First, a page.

Improving Literacy for Indigenous Australians

 A Thousand-Mile Trek

Warburton, Western Australia is a long way from most every other place in Australia.

Around 474 Indigenous Australians call it home.

The main language spoken there is Ngaanyatjarra—and Lisa Woodland traveled thousands of miles to the community last spring to take on low rates of literacy.

Her trip west was brought on by a grant from the Pearson Global Challenge Fund, as part of the broader campaign, Project Literacy to help close the literacy gap among Indigenous Australians and non-Indigenous Australians. Partnering closely with Australia’s Indigenous Literacy Foundation and Penguin Random House UK, Pearson volunteers helped facilitate, project manage and contribute expertise to the pilot project over a span of 18 months.

Old Book, Unique Version

The partnership developed a custom, free, and downloadable e-book version of the popular children’s book “Where’s Spot?” in two languages: Ngaanyatjarra and English.

Children can listen to the story in English as well as in their first language Ngaanyatjarra, which, research has proven, is one of the most significant factors in successfully learning to read and write.

The e-book was created for children under the age of five in Warburton’s playgroup. It was also shared with classes in the community’s elementary school.

“There’s no surprise that literacy rates are so low in communities like Warburton,” says Lisa Woodland.

“School is taught in English, it’s tough getting teachers to these remote places, and there are very low attendance rates,” she says. “Plus, few of these children have books of any kind at home.”

With this in mind, the new e-book was designed to download onto iPads and other mobile devices—even parent smartphones. This kind of delivery means the book can be read offline, where access to the internet network is unreliable.

“We want to help parents be part of the learning process,” Lisa says. “Plus, if kids can do this together on these devices, peer-to-peer learning can be incredibly valuable.”

The Power of Collaboration

To achieve a successful end product, all parties involved in the partnership were needed for their capabilities and expertise.

While Pearson’s primary role was to facilitate and guide the development plan through production, Pearson volunteers spanned throughout the Rights and Permissions team all the way to the Efficacy team.

Significant input was also needed from the Indigenous Literacy Foundation (ILF) to ensure that the project would meet its required outcomes. Then, expertise from Penguin Random House was necessary in achieving a product that was interactive but feasible for use in the community. Most importantly, the Early Learning Program at Warburton was critical in helping all partners involved truly understand the nature of the community and the factors at play.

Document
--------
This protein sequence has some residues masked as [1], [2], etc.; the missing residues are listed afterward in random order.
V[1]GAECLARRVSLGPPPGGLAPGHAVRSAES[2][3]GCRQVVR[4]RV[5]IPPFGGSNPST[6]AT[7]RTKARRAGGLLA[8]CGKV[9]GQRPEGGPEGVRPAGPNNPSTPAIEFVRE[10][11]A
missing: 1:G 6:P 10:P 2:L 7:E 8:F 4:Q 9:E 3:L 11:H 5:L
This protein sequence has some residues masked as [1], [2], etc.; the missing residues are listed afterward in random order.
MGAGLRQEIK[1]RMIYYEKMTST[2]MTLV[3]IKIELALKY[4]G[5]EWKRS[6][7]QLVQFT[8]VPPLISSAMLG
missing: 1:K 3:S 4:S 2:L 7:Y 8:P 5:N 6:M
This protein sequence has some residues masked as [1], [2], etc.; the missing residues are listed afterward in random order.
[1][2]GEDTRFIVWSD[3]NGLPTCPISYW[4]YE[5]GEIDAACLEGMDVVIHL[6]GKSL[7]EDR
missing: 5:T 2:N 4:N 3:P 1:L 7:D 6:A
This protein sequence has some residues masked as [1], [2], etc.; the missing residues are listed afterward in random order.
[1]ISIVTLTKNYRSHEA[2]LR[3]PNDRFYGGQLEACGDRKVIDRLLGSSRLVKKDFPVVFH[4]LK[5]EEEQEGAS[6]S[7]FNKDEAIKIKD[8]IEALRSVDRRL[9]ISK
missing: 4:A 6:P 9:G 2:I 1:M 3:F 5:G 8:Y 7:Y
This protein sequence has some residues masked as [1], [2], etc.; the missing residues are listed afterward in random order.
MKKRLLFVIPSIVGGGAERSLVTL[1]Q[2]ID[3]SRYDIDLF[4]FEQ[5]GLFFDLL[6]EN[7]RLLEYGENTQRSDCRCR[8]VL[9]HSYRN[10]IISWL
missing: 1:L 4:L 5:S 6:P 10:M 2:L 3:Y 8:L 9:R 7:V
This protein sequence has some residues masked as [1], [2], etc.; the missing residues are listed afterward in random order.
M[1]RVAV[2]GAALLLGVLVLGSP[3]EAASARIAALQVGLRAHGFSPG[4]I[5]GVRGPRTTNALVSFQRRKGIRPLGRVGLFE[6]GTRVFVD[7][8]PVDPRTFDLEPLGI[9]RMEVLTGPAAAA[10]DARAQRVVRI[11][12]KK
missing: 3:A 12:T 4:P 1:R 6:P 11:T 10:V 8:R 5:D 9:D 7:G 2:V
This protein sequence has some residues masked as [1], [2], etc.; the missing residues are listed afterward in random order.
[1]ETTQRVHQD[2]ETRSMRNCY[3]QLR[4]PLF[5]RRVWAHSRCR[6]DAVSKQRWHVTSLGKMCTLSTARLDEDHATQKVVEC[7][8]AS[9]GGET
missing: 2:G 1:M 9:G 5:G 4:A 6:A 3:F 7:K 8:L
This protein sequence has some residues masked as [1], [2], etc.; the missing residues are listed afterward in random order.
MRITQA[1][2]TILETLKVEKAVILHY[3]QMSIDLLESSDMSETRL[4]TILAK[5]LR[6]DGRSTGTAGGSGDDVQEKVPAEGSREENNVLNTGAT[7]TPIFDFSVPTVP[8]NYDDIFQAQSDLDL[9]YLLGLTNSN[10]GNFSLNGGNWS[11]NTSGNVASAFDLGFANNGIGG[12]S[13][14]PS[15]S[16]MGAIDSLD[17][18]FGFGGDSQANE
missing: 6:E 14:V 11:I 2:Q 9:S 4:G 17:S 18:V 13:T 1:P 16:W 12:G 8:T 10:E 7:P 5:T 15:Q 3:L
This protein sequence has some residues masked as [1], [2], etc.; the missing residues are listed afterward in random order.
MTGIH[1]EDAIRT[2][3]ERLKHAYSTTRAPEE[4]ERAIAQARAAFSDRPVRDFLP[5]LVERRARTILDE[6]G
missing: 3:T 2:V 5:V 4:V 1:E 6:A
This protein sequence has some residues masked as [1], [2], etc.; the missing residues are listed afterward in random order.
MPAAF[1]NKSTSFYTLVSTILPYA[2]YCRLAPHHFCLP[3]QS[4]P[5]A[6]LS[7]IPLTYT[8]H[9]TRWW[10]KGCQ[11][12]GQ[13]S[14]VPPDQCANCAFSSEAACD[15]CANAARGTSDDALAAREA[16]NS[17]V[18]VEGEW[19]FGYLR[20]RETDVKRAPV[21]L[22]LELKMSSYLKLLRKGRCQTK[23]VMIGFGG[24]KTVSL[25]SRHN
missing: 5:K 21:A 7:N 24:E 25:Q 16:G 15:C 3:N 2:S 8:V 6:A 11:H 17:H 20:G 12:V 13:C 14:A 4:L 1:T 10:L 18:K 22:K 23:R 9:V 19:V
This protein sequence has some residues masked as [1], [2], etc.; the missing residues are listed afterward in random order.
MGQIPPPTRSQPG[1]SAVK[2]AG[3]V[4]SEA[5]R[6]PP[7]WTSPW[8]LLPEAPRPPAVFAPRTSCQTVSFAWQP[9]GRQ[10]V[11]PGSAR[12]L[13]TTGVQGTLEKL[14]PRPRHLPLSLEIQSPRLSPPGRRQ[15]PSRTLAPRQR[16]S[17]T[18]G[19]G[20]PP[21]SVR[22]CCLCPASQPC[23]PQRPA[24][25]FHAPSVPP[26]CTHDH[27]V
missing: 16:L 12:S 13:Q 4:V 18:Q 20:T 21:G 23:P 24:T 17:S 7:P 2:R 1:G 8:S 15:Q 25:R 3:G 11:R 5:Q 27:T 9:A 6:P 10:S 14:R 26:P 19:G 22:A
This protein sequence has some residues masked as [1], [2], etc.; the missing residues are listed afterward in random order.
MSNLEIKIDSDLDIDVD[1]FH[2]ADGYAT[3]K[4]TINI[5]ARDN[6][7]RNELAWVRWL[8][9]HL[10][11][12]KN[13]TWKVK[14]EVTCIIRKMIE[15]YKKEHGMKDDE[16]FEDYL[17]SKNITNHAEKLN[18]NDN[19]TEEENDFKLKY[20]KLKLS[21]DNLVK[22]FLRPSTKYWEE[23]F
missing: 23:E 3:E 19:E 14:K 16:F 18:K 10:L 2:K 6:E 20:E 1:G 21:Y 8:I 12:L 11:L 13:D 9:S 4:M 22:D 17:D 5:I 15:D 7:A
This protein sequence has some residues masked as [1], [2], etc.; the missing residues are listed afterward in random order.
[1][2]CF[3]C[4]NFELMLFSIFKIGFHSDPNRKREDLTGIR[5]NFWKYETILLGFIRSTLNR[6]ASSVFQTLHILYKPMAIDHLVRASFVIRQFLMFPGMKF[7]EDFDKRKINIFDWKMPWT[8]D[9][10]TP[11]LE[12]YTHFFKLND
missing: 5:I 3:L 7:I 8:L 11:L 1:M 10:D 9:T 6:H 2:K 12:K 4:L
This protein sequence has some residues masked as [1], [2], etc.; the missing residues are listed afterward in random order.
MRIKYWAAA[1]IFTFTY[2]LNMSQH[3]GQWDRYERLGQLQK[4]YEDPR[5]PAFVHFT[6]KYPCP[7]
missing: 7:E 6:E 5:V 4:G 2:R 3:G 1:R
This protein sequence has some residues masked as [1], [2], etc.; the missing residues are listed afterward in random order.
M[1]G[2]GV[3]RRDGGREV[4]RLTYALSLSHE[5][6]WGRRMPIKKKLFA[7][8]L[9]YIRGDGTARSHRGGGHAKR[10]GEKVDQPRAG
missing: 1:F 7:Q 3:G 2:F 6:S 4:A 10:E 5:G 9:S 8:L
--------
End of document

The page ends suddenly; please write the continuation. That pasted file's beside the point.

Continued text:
“One of our first field trips to Warburton opened our eyes to the challenge we were up against,” Lisa says.

“You can’t just hop in a car and show up in the community,” she says. “We had to learn how to make the right arrangements ahead of time to be culturally sensitive and aware.”

There were also technical issues at play.

“Most folks in the community had Android phones,” Lisa says. “The e-book was initially built for Apple’s platform—so we needed to spend some time reworking it in development and testing it on both Apple and Android devices.”

Launch Day

When Lisa and her colleagues arrived in Warburton for the launch of the e-book, families were already getting ready for the celebration well before it was scheduled to begin.

The project team projected the e-book onto a large screen, then sat with family groups to explain how to use the digital version.

“I had little boys and girls of 3 and 4 sitting closely and hanging onto my arms,” says Lisa. “They were totally captivated.”

“Their excitement and giggles were contagious as they touched digital doors to find animated animals such as crocodiles and monkeys—complete with sound effects,” she says.

The team then presented the e-book to Warburton’s elementary school.

“This was the first time the children had ever seen a digital product in their own language,” says Lisa.

Moving the Needle Forward

Months after the launch, Lisa continues to hear positive anecdotes of how the e-book is helping not only the children of Warburton, but the wider community.

Even though the interactive e-book was designed for the youngest members of the community, it is helping to build literacy skills and engagement with older siblings and adult members within the community.

“Traveling to Warburton really opened our eyes to the challenges these families and similar remote indigenous communities are facing,” says Lisa.

Moving forward, the Indigenous Literacy Foundation will monitor the impact of the pilot project on literacy rates. The hope is to scale the project for other remote Indigenous communities.

“We look forward to moving the needle with literacy rates, and ultimately helping to build more access to knowledge here in Australia.”